Lately, I've been wondering why we can't seem to get enough of dystopia? I don't need to recount all the ways in which the world's a mess, but it's intriguing that just about every tentpole movie (from Edge of Tomorrow to Transformers: Age of Extinction to The Hunger Games) mires itself in the gloomiest possible vision of a future we once saw as endlessly bright -- or at least that's the story we tell ourselves about the past.
Glut of Dystopia
TV, of course, has joined the vigorous march toward doom. This week, I watched the opening episode of HBO's The Leftovers, which (happily) is not another cooking show. The jury may be out on the show's merits, but it brings dystopian flavor to a present in which a third of the population has vanished -- for no apparent reason. The great disappearance seems to have resulted in a thorough demoralization of those who remain, the leftovers of the title.
That show airs at the same time as The Last Ship, a TNT production about the lone surviving naval ship in a world vanquished by a plague-like virus.
As a culture, we seem to be wallowing in mass depression -- and even if the box office has flagged a bit -- we seem to be enjoying our gloom immensely.
Me? I've grown weary of the dystopian thinking that has burdened the artistic imagination. But maybe even that attitude reflects the general malaise. What the hell's wrong with me? I'm having trouble enjoying mass destruction.
On a Road to Nowhere
Now comes Snowpiercer, an international hybrid of a movie from Korean director Bong Joon-ho (The Host), and it may help restore my faith in hopelessness.
Perhaps because its director is Korean and perhaps because Bong bases his movie on a French graphic novel called Le Transperceneige, Snowpiercer has become an art-house offering.
Don't be misled. Snowpiercer is an action movie wrapped in an iron-clad vision of a society in which survival depends on brutally enforced class divisions that may have resulted from an intense competition for limited resources.
Bong's refreshingly preposterous movie takes place on a train that circles the globe. The lives of those on board are maintained, but the train goes nowhere. The whole idea of destinations seem to have vanished.
How did this happen? Global warming was heating the planet to intolerable levels. Someone figured out how to cool the planet, but the solution went too far, turning the entire Earth into a snow-covered wasteland. The only survivors are on the train to nowhere, lurching endlessly through sub-zero temperatures.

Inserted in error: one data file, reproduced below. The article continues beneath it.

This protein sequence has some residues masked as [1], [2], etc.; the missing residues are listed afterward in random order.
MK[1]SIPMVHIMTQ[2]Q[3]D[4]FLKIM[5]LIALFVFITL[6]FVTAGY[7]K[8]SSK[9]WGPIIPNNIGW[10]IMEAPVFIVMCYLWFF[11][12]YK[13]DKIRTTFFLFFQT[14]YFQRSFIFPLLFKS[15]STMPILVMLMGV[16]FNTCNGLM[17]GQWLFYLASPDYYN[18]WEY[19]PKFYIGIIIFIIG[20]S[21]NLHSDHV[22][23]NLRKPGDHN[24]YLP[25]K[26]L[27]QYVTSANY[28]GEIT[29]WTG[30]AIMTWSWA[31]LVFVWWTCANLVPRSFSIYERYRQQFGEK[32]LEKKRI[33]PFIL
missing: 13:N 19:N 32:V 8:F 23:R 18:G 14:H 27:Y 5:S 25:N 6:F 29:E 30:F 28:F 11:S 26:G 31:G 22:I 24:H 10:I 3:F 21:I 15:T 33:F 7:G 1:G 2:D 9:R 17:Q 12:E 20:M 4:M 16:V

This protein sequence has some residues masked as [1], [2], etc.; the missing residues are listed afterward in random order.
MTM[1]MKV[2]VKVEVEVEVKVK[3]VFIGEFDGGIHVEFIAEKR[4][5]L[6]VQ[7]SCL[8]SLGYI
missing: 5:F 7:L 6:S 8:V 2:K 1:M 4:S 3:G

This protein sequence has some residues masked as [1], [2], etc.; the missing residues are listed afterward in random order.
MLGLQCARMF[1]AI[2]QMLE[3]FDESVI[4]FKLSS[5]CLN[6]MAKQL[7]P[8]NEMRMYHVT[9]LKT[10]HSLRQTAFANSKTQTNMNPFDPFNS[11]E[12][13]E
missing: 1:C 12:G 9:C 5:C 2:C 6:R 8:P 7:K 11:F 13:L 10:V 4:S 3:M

As can happen when a group is totally suppressed, the lower classes who occupy the rear of the train are becoming restless. Curtis (Chris Evans) and his friend Edgar (Jamie Bell) decide it's time for a revolt.
This means organizing their fellow sufferers and fighting their way to the front of the train, where people haven't been reduced to living in squalor and eating nothing but protein bars that look as if they're made from a combination of recycled rubber and gummy bears (they're not).
A mysterious figure we don't see until the film's final act presides over the train and its regimented inhabitants.
Bong creates plenty of excitement as the rebels attempt to traverse the train's length, exposing the train's social structure as they go, and pouring on plenty of revolutionary violence.
Citizens of the Train, Unite
Bong obtains fine performances from a cast that includes Octavia Spencer as the mother of a boy who's taken to the front of the train for unknown reasons, and John Hurt, as a sagacious old man who became a peon when he was banished from the front of the train.
We also meet Mason (an unrecognizable Tilda Swinton), a bureaucrat who travels the length of the train making announcements for the purportedly revered leader and doling out punishments to those who express dissatisfaction.
Alison Pill has a wonderfully exuberant turn as a school teacher who instructs young people and who also leads them in insanely cheerful devotions to the unseen leader.
Korean actors Kang-ho Song and Ah-sung Ko, play a father/daughter team of drug addicts who join the fray.
Intricately realized and totally unhinged, Snowpierecer can't be watched without feeling a bit of trepidation, probably because much depends on what happens when our revolutionaries finally reach the front of the train, where actor Ed Harris becomes a presence.
It pains me to say that the finale is a bit of a letdown. How could it not be? Harris doles out bits of expositional and philosophical dialogue that don't quite deliver the hoped-for payoff.
But don't let that stop you from seeing one of the most creative, strange and propulsive movie's of the year. Flaws and all, Snowpiercer -- like its perpetually moving train -- takes us on one hell of a trip.— Robert Denerstein, Movie Habit
Sun October 5, 2014, 7:30, Muenzinger Auditorium
South Korea, 2013, Korean/English, Color/B&W, 126min, 1.85:1, R, DP • official site